Pacific City Bank (PCB), one of the largest Korean-American community banking service providers in America, has disclosed a ransomware incident that took place last month.
The bank is circulating notices to inform its clients of a security breach it identified on August 30, 2021, which they claim to have addressed promptly.
Sensitive details leaked
PCB’s internal investigation on what happened was concluded on September 7, 2021, and it revealed that ransomware actors had unfortunately obtained the following information from its systems:
Loan application forms
Tax return documents
W-2 information of client firms
Payroll records of client firms
Social Security Numbers
Wage and tax details
As PCB clarifies, not all clients have been impacted the same, as each customer has provided different documents and details that were stored in the compromised systems.
Also, whether or not this incident affects the entire clientele of the bank or just a small subset has not been determined. We have reached out to the bank for clarifications, but we have not heard back yet.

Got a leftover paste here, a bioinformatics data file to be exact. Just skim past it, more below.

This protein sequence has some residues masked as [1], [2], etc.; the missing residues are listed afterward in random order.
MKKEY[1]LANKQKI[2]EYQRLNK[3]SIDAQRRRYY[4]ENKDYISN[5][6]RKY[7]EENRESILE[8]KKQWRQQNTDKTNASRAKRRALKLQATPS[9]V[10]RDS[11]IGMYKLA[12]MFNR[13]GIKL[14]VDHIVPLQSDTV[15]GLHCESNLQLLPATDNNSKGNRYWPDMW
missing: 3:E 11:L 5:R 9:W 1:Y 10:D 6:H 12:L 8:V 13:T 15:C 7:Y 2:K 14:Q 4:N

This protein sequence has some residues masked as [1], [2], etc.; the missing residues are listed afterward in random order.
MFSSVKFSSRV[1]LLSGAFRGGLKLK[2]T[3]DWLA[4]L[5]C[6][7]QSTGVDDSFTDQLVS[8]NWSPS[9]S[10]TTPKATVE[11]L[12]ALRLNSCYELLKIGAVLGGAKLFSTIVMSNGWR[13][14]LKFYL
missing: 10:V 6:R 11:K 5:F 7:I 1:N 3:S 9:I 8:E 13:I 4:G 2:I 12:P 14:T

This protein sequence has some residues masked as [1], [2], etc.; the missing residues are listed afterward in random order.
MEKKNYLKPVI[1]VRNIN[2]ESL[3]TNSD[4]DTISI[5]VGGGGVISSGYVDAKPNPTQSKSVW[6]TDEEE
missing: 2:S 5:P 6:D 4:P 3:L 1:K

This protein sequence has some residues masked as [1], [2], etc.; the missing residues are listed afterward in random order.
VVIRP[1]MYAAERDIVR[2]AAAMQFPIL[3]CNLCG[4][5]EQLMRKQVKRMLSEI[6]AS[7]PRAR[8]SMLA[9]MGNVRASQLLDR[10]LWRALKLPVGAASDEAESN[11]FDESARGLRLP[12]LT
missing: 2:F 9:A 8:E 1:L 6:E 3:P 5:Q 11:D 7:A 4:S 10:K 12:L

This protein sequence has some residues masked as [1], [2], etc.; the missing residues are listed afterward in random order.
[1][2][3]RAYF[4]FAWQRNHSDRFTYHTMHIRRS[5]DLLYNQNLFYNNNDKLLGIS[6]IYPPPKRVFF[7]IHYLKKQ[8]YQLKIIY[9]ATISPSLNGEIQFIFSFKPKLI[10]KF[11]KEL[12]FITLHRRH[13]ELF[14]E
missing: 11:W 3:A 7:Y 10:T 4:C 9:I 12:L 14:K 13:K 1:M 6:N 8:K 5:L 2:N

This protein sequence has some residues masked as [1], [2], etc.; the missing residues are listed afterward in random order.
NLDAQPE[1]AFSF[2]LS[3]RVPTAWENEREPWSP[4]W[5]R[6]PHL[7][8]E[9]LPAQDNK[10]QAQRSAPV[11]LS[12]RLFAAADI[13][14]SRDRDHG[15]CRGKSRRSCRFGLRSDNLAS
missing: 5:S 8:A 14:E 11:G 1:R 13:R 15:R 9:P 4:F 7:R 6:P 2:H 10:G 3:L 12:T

The recipients of these notices are advised to remain vigilant against incoming communications and monitor their financial account statements and credit reports for signs of fraud.
Additionally, the bank is offering one year of free credit monitoring and identity theft protection services through Equifax, with instructions on how to enroll enclosed in the letters. Follow these instructions without deviation to avoid getting scammed by actors who may attempt to seize the opportunity.
An AvosLocker victim
While Pacific City Bank did not reveal the name of the ransomware group behind the September incident, AvosLocker is claiming the attack and has published an entry on their data leak site
The date of the incident is set on September 4, 2021, so the five days of difference may just be the “grace” period of the initial negotiation round, during which ransomware actors typically avoid making announcements.
The files that were eventually posted on the extortion portal are showing what PCB has now admitted as compromised, so there are no disparities there.
AvosLocker is one of the newer ransomware operators, appearing in the wild this summer, calling for affiliates on various underground forums to join the RaaS.
The group uses a multi-threaded ransomware strain that enables them to encrypt files fast, while the payload is deployed manually by the attacker. Although the AvosLocker features some string and API obfuscation to evade static detection, it is generally “naked”, coming without a crypting layer.
For more details on the AvosLocker and what you can do if you’re hit by this ransomware family, check out our support topic.